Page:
Artist: Banks

· Song: Stoned On You
Artist: Jaymes Young

I just really love the song and it’s so hypnotic. It really is.

I heard of Jaymes young before, but this was something different that really made me take note of him.

Also this other song of his is not too bad either.

· Song: Quit
Artist: Cashmere Cat ft Ariana Grande

What I love about this song is how Ariana Grande’s vocals sounds on this track. It also doesn’t hurt that Sia wrote the lyrics, and that if you listen closely enough you can also her here background vocals.

This is honestly such a smooth jam though

· Song: Lust For Life
Artist: Lana Del Rey ft The Weekend

This is the second time that the weekend has collaborated with Lana Del Rey, but the first time I have heard a song of theirs. This is so wonderful and their voices really complement each other so impressively.

· Song: Whatever It Takes
Artist: Imagine Dragons

This newly released song from Imagine Dragons is quite catchy actually. I thoroughly enjoy it. It is really quite a dope ass track. They’re a bad slowly settling into being under the radar, but that seems to be okay for them because they get to make the music they want and still have a loyal fan base.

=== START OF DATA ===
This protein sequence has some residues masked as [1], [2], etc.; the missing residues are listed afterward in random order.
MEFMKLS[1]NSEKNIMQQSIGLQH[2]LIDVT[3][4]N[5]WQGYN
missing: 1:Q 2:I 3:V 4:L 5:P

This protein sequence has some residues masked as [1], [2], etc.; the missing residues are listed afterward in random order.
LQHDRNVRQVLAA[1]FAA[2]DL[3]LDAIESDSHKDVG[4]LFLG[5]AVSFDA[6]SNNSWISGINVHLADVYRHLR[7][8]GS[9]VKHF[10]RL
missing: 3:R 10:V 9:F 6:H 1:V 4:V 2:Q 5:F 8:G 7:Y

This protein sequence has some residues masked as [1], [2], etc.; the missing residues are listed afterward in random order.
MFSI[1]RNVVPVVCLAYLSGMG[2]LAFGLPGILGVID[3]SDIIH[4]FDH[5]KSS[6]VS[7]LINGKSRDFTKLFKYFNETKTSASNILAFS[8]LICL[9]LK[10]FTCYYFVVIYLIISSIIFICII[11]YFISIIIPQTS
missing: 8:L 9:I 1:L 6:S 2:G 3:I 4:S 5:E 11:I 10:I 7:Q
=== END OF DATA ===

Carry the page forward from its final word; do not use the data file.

If it means they keep putting out tracks like this then that is something that I’m okay with

· Song: There’s Nothing Holding Me Back
Artist: Shawn Mendes

I am so here for this new Mendes track. If this is what his next album is going to be like, then I am definitely excited. I really love this vibe.

· Song: Young and Menace
Artist: Fall Out Boy

Fall Out Boy is back with an new single, and it is quite the unexpected sound from the band.

It might not be for everyone, but there is definitely something here that has my attention, and is keeping it.

· Song: Reminding Me